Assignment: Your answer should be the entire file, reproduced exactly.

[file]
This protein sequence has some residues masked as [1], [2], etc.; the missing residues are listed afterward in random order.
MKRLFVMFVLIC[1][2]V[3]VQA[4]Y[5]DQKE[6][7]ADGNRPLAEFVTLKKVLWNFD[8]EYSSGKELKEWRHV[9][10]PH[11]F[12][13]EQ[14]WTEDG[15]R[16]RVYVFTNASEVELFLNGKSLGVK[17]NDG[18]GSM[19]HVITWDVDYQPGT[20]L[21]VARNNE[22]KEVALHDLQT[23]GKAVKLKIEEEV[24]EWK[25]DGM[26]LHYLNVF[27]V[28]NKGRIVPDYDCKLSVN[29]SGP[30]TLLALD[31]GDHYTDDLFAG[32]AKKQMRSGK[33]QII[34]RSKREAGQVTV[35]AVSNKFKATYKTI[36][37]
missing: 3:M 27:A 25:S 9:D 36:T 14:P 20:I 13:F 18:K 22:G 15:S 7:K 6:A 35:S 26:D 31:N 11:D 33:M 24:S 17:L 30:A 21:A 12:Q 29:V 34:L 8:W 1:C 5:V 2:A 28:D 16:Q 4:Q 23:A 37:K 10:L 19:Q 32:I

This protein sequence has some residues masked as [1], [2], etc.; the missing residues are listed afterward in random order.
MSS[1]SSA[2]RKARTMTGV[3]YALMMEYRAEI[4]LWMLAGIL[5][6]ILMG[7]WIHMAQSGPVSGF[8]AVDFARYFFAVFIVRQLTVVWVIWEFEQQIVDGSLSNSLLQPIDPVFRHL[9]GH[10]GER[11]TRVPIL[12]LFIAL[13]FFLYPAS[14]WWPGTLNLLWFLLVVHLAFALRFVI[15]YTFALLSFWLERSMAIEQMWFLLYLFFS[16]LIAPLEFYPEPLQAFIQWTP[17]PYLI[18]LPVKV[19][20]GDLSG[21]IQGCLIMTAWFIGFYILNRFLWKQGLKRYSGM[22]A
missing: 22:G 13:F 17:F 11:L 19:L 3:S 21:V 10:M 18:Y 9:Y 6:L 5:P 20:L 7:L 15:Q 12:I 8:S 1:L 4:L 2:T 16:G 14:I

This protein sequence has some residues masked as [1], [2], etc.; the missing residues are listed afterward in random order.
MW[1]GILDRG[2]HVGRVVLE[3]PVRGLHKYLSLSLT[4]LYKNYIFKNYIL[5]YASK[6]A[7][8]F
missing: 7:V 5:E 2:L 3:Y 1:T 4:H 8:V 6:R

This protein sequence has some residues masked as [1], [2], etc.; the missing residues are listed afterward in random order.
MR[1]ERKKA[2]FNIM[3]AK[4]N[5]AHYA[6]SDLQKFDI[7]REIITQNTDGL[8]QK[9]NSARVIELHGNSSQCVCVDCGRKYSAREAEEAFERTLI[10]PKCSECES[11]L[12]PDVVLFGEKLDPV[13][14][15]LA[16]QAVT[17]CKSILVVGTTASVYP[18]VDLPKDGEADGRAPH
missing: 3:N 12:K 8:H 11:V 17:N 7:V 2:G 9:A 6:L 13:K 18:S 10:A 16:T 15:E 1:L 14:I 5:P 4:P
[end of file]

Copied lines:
This protein sequence has some residues masked as [1], [2], etc.; the missing residues are listed afterward in random order.
MKRLFVMFVLIC[1][2]V[3]VQA[4]Y[5]DQKE[6][7]ADGNRPLAEFVTLKKVLWNFD[8]EYSSGKELKEWRHV[9][10]PH[11]F[12][13]EQ[14]WTEDG[15]R[16]RVYVFTNASEVELFLNGKSLGVK[17]NDG[18]GSM[19]HVITWDVDYQPGT[20]L[21]VARNNE[22]KEVALHDLQT[23]GKAVKLKIEEEV[24]EWK[25]DGM[26]LHYLNVF[27]V[28]NKGRIVPDYDCKLSVN[29]SGP[30]TLLALD[31]GDHYTDDLFAG[32]AKKQMRSGK[33]QII[34]RSKREAGQVTV[35]AVSNKFKATYKTI[36][37]
missing: 3:M 27:A 25:S 9:D 36:T 14:P 20:I 13:F 18:K 22:G 15:S 7:K 6:A 35:S 26:D 31:N 11:D 33:M 24:S 17:L 30:A 21:A 12:Q 29:V 34:L 8:W 1:C 5:V 2:A 28:D 16:Q 4:Q 23:A 37:K 10:L 19:Q 32:I

This protein sequence has some residues masked as [1], [2], etc.; the missing residues are listed afterward in random order.
MSS[1]SSA[2]RKARTMTGV[3]YALMMEYRAEI[4]LWMLAGIL[5][6]ILMG[7]WIHMAQSGPVSGF[8]AVDFARYFFAVFIVRQLTVVWVIWEFEQQIVDGSLSNSLLQPIDPVFRHL[9]GH[10]GER[11]TRVPIL[12]LFIAL[13]FFLYPAS[14]WWPGTLNLLWFLLVVHLAFALRFVI[15]YTFALLSFWLERSMAIEQMWFLLYLFFS[16]LIAPLEFYPEPLQAFIQWTP[17]PYLI[18]LPVKV[19][20]GDLSG[21]IQGCLIMTAWFIGFYILNRFLWKQGLKRYSGM[22]A
missing: 22:G 13:F 17:F 11:L 19:L 3:S 21:V 10:M 18:Y 9:Y 6:L 5:P 20:L 7:L 15:Q 12:I 8:S 1:L 4:L 2:T 16:G 14:I

This protein sequence has some residues masked as [1], [2], etc.; the missing residues are listed afterward in random order.
MW[1]GILDRG[2]HVGRVVLE[3]PVRGLHKYLSLSLT[4]LYKNYIFKNYIL[5]YASK[6]A[7][8]F
missing: 7:V 5:E 2:L 3:Y 1:T 4:H 8:V 6:R

This protein sequence has some residues masked as [1], [2], etc.; the missing residues are listed afterward in random order.
MR[1]ERKKA[2]FNIM[3]AK[4]N[5]AHYA[6]SDLQKFDI[7]REIITQNTDGL[8]QK[9]NSARVIELHGNSSQCVCVDCGRKYSAREAEEAFERTLI[10]PKCSECES[11]L[12]PDVVLFGEKLDPV[13][14][15]LA[16]QAVT[17]CKSILVVGTTASVYP[18]VDLPKDGEADGRAPH
missing: 3:N 12:K 8:H 11:V 17:N 7:V 2:G 9:A 6:L 13:K 18:S 10:A 16:T 15:E 1:L 14:I 5:P 4:P